A wooly bugger will catch anything that swims. Get a dozen or so in different sizes and colors. I use these on the 6wt, cast out, let it sink and twitch it back slowly. Caught a lot of bass over the last couple of years doing this. Ditto for clouser minnow and deceiver patterns. There are several patterns made using rabbit strips. These are fur with the hide still attached. Once the hide gets saturated, these have an amazing action when twitched along just under the surface. They really look alive, and the bass will just crush "em. I use the 8wt for these. Once the hide is good and wet, they're too heavy for the 6wt. A similar pattern is the bouface. This is tied with marabou and is light enough to throw with the 6wt. Same retrieve, slightly different look in the water. I've had the most success with the bugger, rabbit strips and bouface's using darker colors and lighter, baitfish colors using the clousers and deceivers. For topwater use, a hopper pattern is hard to beat in the summer. Also damsel flies or dragonfly patterns are good. I use these on the 6wt, cast out and let "em sit as long as I can stand it. You can sometimes see the fish come up and give "em the hairy eyeball. When that happens, don't move it. If they turn away, give it a twitch. On the 8wt I use deer hair poppers and frogs. I don't catch near as many bass on these, but when I do they're usually better fish. These things are too heavy for the 6wt, but they are still very light. A lot of times, when the bass blow up on "em, the bug goes flying through the air. Very exciting and very frustrating. I have a much better strike to catch ratio with the dahlberg diver and the rabbit strip diver. These are a cross between the deer hair bug and the zonker. They float, but will dive to about a foot on a long strip, and slowly rise on the pause. When the bass wants one of these, they rarely miss it. I probably use these the most. I'll also use one of these on a split-shot rig with spinning tackle. Tried that last year when nothing else was working and caught a few keepers.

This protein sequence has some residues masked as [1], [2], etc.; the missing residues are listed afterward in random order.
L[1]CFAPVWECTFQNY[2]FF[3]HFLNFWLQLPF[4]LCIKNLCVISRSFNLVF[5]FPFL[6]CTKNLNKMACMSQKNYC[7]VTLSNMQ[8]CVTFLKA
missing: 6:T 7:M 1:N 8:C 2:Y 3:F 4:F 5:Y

All the above is useless if you can't cast. Fly casting and bait casting are just about completely opposite. Baitcasting is all in the wrist. Fly casting is all in the shoulder. Here's a tip. Practice trying to keep about 25' of line in the air. just back and forth, back and forth. Watch your rod tip. If it's describing an arc, you're using too much wrist. The rod should move back and forth from about 10:00 to about 2:00 and should travel in an almost straight line. You should never hear a whip crack. Watch the line at all times and don't change direction until the line is straight out behind, or in front, of you. With practice, you will be able to feel when that happens and you can stop watching the line and watch where you want to cast. When you can keep the line in the air without problems, you're ready to start casting. Again, keep the rod between 10:00 and 2:00. Stop it at 10:00 when you let go. Don't let the rod tip drop. Resist the urge to point the rod at your target, like you do with baitcast or spinnning gear. Keep it up at 10:00. If you don't, you'll end up with the line in a pile out in front of you. And don't try to cast a hundred feet. For bass fishing, 30 to 40 foot casts are plenty. You'll get more hooksets at a shorter distance. Accuracy is much more important than distance in this game. And sometimes, a nice soft landing makes all the difference.